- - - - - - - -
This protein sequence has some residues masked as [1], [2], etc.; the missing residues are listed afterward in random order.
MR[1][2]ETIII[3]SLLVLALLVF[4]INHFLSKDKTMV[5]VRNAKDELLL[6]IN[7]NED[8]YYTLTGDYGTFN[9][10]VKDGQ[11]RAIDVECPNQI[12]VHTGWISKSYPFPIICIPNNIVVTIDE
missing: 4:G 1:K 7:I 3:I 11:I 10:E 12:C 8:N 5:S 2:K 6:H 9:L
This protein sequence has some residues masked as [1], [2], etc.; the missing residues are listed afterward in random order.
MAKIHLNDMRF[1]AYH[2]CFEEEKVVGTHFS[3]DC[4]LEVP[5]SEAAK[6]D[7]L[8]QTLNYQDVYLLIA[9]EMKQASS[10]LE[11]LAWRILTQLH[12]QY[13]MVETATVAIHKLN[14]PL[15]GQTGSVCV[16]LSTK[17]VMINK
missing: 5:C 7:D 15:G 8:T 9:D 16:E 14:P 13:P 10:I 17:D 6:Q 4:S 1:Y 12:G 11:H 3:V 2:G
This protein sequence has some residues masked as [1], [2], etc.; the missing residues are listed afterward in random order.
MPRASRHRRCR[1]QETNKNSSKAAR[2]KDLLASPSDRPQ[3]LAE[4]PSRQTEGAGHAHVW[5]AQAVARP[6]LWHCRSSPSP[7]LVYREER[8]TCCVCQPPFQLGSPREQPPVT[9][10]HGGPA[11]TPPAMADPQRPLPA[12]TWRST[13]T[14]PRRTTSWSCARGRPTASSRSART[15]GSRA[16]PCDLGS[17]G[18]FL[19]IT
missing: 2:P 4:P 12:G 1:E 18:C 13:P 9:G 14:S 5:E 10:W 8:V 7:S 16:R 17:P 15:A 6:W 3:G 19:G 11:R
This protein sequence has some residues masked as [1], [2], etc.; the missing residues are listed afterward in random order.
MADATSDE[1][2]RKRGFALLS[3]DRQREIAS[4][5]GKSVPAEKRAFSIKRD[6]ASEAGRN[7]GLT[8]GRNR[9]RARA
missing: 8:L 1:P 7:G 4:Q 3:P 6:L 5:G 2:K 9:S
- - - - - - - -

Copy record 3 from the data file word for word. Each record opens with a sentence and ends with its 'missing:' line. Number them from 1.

This protein sequence has some residues masked as [1], [2], etc.; the missing residues are listed afterward in random order.
MPRASRHRRCR[1]QETNKNSSKAAR[2]KDLLASPSDRPQ[3]LAE[4]PSRQTEGAGHAHVW[5]AQAVARP[6]LWHCRSSPSP[7]LVYREER[8]TCCVCQPPFQLGSPREQPPVT[9][10]HGGPA[11]TPPAMADPQRPLPA[12]TWRST[13]T[14]PRRTTSWSCARGRPTASSRSART[15]GSRA[16]PCDLGS[17]G[18]FL[19]IT
missing: 2:P 4:P 12:G 1:E 18:C 13:P 9:G 14:S 5:E 10:W 8:V 7:S 16:R 17:P 15:A 6:W 3:G 19:G 11:R